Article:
Once frozen eggs are thawed, they should be used within twenty-four hours. Do not re-freeze thawed eggs.

Question: Can I buy two or three eggs, instead of the packages?

We're sorry, but we don't sell in lesser quantities. Most duck farmers make their living by breeding and selling ducks for meat. Duck eggs are not as plentiful as chicken eggs which are widely mass produced so duck farmers don't have the benefits of automation and wide distribution. The result is that duck farmers can't afford to pack and ship eggs without a minimum order amount. Generally, they have to hire someone to do it.

Question: Do you offer any guarantee that my eggs will arrive safely?

Our policy is very simple. We are not satisfied unless you are. If your eggs arrive broken or if you are not completely satisfied, just contact us. We'll either replace the broken eggs, give you a credit, or give you a refund for any eggs that do not arrive completely to your satisfaction. We ask that you contact us within 3 days of their arrival. You can email us here.

Question: How long does it take for the eggs to arrive?

Usually shipping is about 5 - 7 days to the east coast and less in the western states. Don't worry, the eggs are picked and shipped fresh from the nest and our shipments are fully guaranteed.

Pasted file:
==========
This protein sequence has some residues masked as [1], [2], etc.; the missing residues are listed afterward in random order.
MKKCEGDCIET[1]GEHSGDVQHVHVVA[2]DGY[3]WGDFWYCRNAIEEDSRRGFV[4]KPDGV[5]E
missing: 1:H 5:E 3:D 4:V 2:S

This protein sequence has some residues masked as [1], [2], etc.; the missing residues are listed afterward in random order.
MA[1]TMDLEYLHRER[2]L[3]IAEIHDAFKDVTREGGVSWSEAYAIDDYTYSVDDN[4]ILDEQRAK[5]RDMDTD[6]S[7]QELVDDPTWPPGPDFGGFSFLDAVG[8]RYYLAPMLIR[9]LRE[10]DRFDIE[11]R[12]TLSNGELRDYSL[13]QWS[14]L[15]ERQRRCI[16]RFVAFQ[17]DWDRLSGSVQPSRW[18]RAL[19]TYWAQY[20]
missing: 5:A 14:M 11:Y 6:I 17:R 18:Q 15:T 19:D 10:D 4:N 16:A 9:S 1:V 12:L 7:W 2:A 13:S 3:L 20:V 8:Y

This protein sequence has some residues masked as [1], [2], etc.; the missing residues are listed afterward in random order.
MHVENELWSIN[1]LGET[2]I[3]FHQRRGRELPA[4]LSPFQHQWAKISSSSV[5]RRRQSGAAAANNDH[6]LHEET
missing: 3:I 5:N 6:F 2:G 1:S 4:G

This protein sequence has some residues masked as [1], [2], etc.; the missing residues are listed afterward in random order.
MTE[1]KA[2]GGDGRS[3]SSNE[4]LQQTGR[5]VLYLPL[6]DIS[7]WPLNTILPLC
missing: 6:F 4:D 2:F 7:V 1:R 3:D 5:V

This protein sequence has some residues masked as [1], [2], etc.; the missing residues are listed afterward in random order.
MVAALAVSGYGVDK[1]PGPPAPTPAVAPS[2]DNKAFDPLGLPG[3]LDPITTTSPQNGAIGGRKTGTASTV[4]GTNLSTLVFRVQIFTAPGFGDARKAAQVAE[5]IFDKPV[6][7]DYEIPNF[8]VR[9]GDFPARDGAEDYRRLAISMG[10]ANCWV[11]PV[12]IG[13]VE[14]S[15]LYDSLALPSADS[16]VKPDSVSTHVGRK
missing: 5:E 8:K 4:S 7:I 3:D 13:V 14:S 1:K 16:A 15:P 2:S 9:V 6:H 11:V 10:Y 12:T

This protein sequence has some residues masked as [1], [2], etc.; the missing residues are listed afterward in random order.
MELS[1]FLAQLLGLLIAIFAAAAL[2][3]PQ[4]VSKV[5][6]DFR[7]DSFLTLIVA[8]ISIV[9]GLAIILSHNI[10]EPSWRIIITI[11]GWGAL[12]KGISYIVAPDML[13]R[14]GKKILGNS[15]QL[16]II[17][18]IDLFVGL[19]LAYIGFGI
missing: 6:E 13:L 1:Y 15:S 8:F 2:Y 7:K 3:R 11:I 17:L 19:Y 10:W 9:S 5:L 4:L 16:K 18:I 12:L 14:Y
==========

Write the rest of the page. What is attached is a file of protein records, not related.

Question: Can duck eggs be shipped quicker?

We have a bit of a catch 22 situation on rush orders. Because the farm is in a rural area, we have to call UPS the day before to get them to pick up an "overnight" or "two-day" shipment. So overnight deliveries really take two days to arrive and and two-day deliveries really take three days to arrive.

In addition to that, during our busiest season, between March and June, Monday is "hatch day" so no egg shipments leave the hatchery on Mondays. If we do a rush order, "two-day" shipments via UPS are $40.00 extra. If we're not there, just leave a message. Please Note that email ( is the best way to reach us.

More Frequently Asked Questions

Question: Do you sell incubators?

It's pretty difficult to find incubators that hatch less than 30 or 40 eggs and those are very expensive, designed for professional poultry breeders.

Some people buy books about making their own incubators. Homemade incubators can work for people with experience, but they can take a lot of time and materials. For a novice, it is much easier to achieve success with a proven home or classroom incubator. Incubating any type of eggs requires precise measurements in temperature & humidity which can be more difficult to control in a homemade unit.

We have researched the market thoroughly and we think we've found the best home, school, or hobby incubator.

We carry an incubator with a two-year guarantee as well as our hatch rate guarantee (if you buy both the incubator and duck eggs from us). The incubator hatches about 8-10 duck eggs very efficiently and costs $449.00 shipped to your door. We consider it the best incubator for a hobbyist, home, or school project user.